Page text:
Kathryn Brill looks at some of her work hanging at her home studio in Bath on April 9, 2024. Brill makes mixed media assemblage under the name Kharris B and has her first solo exhibition at Meetinghouse Arts Gallery in Freeport this month. Brianna Soukup/Staff Photographer

Kathryn Brill grinned as she opened the latest package to arrive at her home in Bath. She plunged her hands into the box and emerged with the deconstructed valves of a trumpet. This shipment came from a guy in Texas who sells horn instrument parts on eBay.

“Oh man, look at that,” she said, unwrapping a second piece and a third. “I’ll start with that tomorrow.”

Brill, who makes art under the name Kharris B, has made stained glass, built furniture and collaged over the years. But it is her latest creative pursuit – mixed media assemblage – that has prompted her first ever solo exhibition at Meetinghouse Arts Gallery in Freeport from Friday through April 28. She is as much a treasure hunter as she is an artist, and she wants to make things that inspire the same sense of wonder she feels when she sees a particularly iridescent piece of metal that is catching the light in the Walgreens parking lot.

“I want you to feel like a kid when you look at this stuff,” Brill, 64, said.

Being in Brill’s studio does feel like being a kid in a candy store. It is chock-full of loot she has collected, but the bits and bobs are all organized into neat compartments. One box contains models of teeth that she found in the attic of a house that was once a dentist office. Another is labeled “moss” and full of deep green earth. She has drawers full of broken glass in every color, boxes of gears, a shelf of old lamps, a couple violins in the corner.

“It’s kind of cool that I can know where I have the coyote teeth,” Brill said.


Brill opens up some of the drawers she stores her seaglass in at her home studio in Bath. Brianna Soukup/Staff Photographer

Brill sources her materials everywhere – on the sidewalk, eBay and Facebook Marketplace, at flea markets and estate sales, from friends who know her penchant for collecting. She usually doesn’t know how she will use a piece when she sticks it in her pocket, but she ultimately combines her finds in layered scenes. (She likes layers. In her day job, she arranges bedding for marketing photo shoots.) Brill has been a collector of odds and ends for a long time, but her interest in assemblage developed in recent years. The exhibition will include 60 pieces that explore different themes, such as disquiet, and textures, such as paper and metal.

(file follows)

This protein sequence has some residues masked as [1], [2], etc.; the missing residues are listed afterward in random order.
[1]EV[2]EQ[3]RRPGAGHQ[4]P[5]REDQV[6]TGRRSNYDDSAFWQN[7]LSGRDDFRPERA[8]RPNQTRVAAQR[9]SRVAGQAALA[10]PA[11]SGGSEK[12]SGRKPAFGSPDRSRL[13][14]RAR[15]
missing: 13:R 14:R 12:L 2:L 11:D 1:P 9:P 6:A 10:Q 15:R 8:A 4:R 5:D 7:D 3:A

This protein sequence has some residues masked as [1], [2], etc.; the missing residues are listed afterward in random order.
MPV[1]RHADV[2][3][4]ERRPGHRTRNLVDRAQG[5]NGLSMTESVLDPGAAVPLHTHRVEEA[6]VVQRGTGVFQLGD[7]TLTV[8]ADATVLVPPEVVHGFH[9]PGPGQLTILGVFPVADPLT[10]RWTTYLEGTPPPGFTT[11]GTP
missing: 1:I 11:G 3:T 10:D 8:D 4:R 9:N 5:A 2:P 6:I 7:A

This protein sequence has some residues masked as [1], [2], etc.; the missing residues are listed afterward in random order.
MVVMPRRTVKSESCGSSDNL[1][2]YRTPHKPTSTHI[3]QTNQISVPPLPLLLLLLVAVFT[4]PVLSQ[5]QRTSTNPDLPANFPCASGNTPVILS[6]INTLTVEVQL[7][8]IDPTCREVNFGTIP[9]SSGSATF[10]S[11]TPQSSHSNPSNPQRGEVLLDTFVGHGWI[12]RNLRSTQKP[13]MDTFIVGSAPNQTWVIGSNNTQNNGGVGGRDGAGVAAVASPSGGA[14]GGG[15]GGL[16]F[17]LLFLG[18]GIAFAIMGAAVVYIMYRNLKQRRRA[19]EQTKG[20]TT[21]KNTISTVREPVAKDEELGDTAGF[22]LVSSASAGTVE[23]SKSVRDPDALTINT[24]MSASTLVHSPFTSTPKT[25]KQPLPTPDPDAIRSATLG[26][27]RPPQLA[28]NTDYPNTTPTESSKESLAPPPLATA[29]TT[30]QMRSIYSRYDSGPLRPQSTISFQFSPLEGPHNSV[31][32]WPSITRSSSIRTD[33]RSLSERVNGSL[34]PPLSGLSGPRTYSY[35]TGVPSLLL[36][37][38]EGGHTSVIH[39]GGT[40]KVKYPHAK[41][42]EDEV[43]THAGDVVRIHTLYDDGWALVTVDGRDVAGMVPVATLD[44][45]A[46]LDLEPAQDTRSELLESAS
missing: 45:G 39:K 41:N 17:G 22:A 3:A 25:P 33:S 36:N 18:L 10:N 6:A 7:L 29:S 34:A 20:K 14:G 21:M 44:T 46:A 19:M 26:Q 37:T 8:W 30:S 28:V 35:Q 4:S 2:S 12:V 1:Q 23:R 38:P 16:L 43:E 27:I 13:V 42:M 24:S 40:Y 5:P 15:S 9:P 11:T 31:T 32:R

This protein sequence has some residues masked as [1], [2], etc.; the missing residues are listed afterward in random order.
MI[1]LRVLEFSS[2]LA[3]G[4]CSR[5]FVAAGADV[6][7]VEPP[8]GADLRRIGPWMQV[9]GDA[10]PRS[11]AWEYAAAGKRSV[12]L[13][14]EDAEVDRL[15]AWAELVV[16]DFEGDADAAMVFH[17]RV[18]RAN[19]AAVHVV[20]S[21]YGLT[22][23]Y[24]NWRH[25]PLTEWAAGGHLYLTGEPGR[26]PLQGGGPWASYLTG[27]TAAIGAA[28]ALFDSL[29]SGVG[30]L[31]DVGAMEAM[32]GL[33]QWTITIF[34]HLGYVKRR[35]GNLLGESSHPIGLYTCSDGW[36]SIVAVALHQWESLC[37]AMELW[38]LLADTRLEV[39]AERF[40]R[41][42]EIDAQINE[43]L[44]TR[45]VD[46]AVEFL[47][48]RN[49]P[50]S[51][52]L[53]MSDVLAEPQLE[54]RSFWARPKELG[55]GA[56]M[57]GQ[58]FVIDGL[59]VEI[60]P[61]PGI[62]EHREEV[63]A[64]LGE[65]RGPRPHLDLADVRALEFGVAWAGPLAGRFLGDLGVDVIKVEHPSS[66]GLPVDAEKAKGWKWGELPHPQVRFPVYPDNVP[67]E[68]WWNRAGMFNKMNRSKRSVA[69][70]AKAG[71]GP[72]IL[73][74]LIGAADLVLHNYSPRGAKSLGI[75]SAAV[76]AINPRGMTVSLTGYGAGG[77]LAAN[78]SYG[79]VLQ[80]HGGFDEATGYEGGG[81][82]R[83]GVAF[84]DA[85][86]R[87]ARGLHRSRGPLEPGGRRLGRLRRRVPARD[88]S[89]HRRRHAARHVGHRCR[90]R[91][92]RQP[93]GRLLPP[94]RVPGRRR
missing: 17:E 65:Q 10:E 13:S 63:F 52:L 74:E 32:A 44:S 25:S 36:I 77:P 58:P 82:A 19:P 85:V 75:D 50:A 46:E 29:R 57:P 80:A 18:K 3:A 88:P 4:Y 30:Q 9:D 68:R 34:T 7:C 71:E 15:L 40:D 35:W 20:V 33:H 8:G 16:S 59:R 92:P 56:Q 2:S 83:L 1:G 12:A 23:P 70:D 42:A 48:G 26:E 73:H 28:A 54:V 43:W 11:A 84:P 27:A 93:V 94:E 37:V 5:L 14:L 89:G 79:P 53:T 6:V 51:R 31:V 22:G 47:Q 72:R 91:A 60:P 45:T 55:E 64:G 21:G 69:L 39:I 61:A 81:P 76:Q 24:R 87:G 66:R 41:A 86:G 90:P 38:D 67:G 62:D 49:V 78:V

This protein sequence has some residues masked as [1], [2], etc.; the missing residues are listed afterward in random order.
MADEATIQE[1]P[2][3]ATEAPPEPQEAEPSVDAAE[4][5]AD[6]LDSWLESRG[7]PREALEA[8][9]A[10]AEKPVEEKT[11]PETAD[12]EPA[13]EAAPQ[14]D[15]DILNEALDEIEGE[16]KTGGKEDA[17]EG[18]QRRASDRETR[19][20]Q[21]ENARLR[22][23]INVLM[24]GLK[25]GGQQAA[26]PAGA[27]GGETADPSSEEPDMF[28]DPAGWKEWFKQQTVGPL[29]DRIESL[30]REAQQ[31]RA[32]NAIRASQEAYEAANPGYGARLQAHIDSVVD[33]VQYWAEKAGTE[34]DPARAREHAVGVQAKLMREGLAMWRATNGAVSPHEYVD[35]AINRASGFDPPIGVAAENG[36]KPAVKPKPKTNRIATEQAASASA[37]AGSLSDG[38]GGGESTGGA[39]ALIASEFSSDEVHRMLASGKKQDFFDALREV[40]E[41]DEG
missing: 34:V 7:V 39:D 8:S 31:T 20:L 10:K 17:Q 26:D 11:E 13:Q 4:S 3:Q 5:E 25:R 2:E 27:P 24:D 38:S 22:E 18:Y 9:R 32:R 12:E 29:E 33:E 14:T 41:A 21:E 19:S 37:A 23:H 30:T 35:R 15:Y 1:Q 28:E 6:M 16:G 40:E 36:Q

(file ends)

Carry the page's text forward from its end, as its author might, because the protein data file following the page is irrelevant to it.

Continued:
“I want people to look at a combination of things I put together and maybe not see everything right away,” she said. “Curiosity, I think, is one of the coolest, youngest emotions you can have. I just want somebody to look at something and keep looking.”

Look at “Time,” for example. You’ll see a clock face, a piece of driftwood, seed pods that look like tentacles. Lean in closer, and you’ll realize the piece also includes a dozen clock hands and tiny beads that look like skulls. (She loves horror movies.) “Bridging” has an obvious camera lens that inverts the viewer’s reflection, but a glimpse from the side reveals hidden mirrors as well. “Perception” is made out of camera lenses, tiny gears, sheet music and illustrations of eggs from an old birding book. Brill described a component of “Barometer”: “This was a piece of wire I found in the gutter, but I liked the shape.”

Brill and her husband, Ken Brill, laugh as they talk in her home studio in Bath. Brianna Soukup/Staff Photographer

In the picture of Brill’s work, her husband is an important piece. She makes the art, and he does the rest. A retired engineer, he is developing new skills in marketing. He set up her website, did outreach to galleries, planned this exhibition, ordered the posters and labels and hung nearly three dozen signs in four towns to advertise it.

“I just love her work so much, and I love her so much,” Ken Brill, 66, said.

“He’s truly the only reason this is happening,” his wife said. “I generate stuff, and that’s my way of breathing. I’m sure part of his way of breathing is getting stuff out of the house, but he’s been so supportive and so ready to help me in any way that he can.”

The parts, after all, make the whole.

Correction: This story was updated at 7:24 p.m. on April 20, 2024, to correct the address where the exhibit is located and the hours that it is open to the public.

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